Social media practitioners price differently depending on their business models and what types of work they’re doing. Some will prefer to do hourly work for the clients they take on. While this will work for freelance workers looking to keep their work part-time, those looking to scale their own business or start an agency should be looking at creating fixed-price packages instead.
When most high-end clients are looking to book social media experts, they don’t want to be worried about paying hourly charges every week or not knowing exactly what they’ll get for the money they’re shelling out. It’s too much to keep up with and too much unpredictability; they’d much rather be able to compare packages between different practitioners and know exactly what types of services you offer and to what extent, so they can factor it into their budget once.
In this post, we’re going to look at how to put together different social media marketing packages to attract the type of clients that you want to find and increase the likelihood that you snag their business.
Why You Should Always Offer Different Packages
Notice that we say “social media marketing packages” and not “social media marketing package.” There’s a good reason for this: offering different tiers of packaging will help you land more clients because they’ll be able to choose the services that they need and avoid ones they don’t.
Different types of packages will typically involve the addition or subtraction of the amount of content or services you’re offering, giving your clients the ability to find services that work for them within their price point.
As far as social media marketers go, packages will benefit you, too. They’ll standardize what you offer, which allows you to better predict how much time you’ll spend on each contract and know exactly how much money you’ll be making in that time.
When structured well, tiered levels of packages make it easier to upsell those higher-level options, helping you to make more while slightly reducing your workload because you’re doing more for fewer clients.
We want to reiterate here that offering packages instead of hourly will not only make you look more established, but will also make it easier for you to lock in contracts and require payment upfront at the beginning of each month, giving you more stability and protection. This is what we want for all of the graduates of our courses.
How to Create Your Social Media Marketing Packages
The most important thing to consider when creating your social media marketing packages is what it is that you want to offer, and how you want to scale those offerings.
Do you want to offer general social media marketing? Have a baseline “standard” package with two profiles, 10 posts per week total, one monthly report. You can increase this with a “plus” package that allows for four profiles and 20 posts per week, with a monthly report and a strategy session. Then have the “ultra” package, which includes 6 profiles, 30 unique posts per week, a monthly report, a strategy session, and a bi-monthly audit.
You also have the option to scale up in services. Maybe your baseline package will just include social media content creation and scheduling. Your mid-level package includes strategy and reporting, and your plus offers full engagement monitoring and management.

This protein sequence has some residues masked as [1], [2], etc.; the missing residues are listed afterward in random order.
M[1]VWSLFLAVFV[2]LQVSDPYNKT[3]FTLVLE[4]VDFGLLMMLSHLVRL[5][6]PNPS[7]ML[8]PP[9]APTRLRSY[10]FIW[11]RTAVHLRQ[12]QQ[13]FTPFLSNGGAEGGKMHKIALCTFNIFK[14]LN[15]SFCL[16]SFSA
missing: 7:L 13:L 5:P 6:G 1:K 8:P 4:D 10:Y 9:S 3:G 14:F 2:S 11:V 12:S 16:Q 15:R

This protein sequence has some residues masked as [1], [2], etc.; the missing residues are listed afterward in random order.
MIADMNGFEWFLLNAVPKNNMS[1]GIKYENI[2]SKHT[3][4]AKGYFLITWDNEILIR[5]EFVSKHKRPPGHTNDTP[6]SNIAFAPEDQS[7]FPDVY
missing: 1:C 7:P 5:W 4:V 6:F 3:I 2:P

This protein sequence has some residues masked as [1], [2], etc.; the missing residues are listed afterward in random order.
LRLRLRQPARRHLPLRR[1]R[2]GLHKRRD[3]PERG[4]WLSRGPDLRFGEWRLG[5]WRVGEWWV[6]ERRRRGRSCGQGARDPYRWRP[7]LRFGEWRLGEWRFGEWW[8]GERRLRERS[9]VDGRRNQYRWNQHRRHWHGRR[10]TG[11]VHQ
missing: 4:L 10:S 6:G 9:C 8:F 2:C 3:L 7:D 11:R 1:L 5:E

In addition to your main packages, you can offer “add-ons,” which users can pay for individually or add on as part of their retainer. These may include:
- One-time strategy creation, or ongoing strategy creation and assessment
- Social engagement and management
- Ad campaigns creation, publication, and management (typically not including ad spend in the retainer; the client has to pay for that themselves)
- One-time social events, like a social media contest or creating/promoting a Facebook event
- Hosting an on-social event, like a Twitter chat.
4 Examples of Social Marketing Packages To Be Inspired By
Wondering exactly what sort of packages exist online and how to go about featuring and marketing yours? The sky really is the limit to what sort of packages you want to create, and it’s all about your specialty and what you want to offer, but these four examples will give you a few ideas to draw some inspiration from.
Changescape Web has clear social media packages that are immediately available on their site with pricing, descriptions, and package breakdowns all right there for potential clients to assess. They even use bold text and then smaller, unbolded text to elaborate on exactly what their offerings include so there’s no questions).
They’ve given each package a motivating title like “Build,” “Grow,” and “Accelerate,” and then explain what package is best for what type of client. This helps clients assess what may be right for them, and feeling like a business understands them and their goals can help drive conversions.
Another great thing to notice is that their Accelerate program is the best bang for the month, easily, offering more than double what the mid-tiered package includes plus reputation management. By having this top-tiered package seem like such a great deal, it will entice more people to go ahead and choose that one, which is best for your bottom line.
Bold and Pop
Bold and Pop offers a variety of different social media packages, and one thing they offer that you don’t commonly see is a stand-alone, non-retainer “Social Media Consulting package.” For a one-time fee of 2k, they’ll get you set up with a social media marketing strategy that’s tailor-made to your business.
This is a service that stands out, because it’s something that plenty of clients may want– to know how to do the work instead of paying for someone to do it for them month after month.
This comes at a high cost because it’s a one-off service, which benefits the business, and it can also be used to rope in potential customers who look at the strategy, who now trust you, and who think “gosh that’s a lot more work than I originally thought.” So not only are they getting paid a high fee to create a strategy, there’s a good chance that clients may then hire them for ongoing retainer work to execute the strategy, too.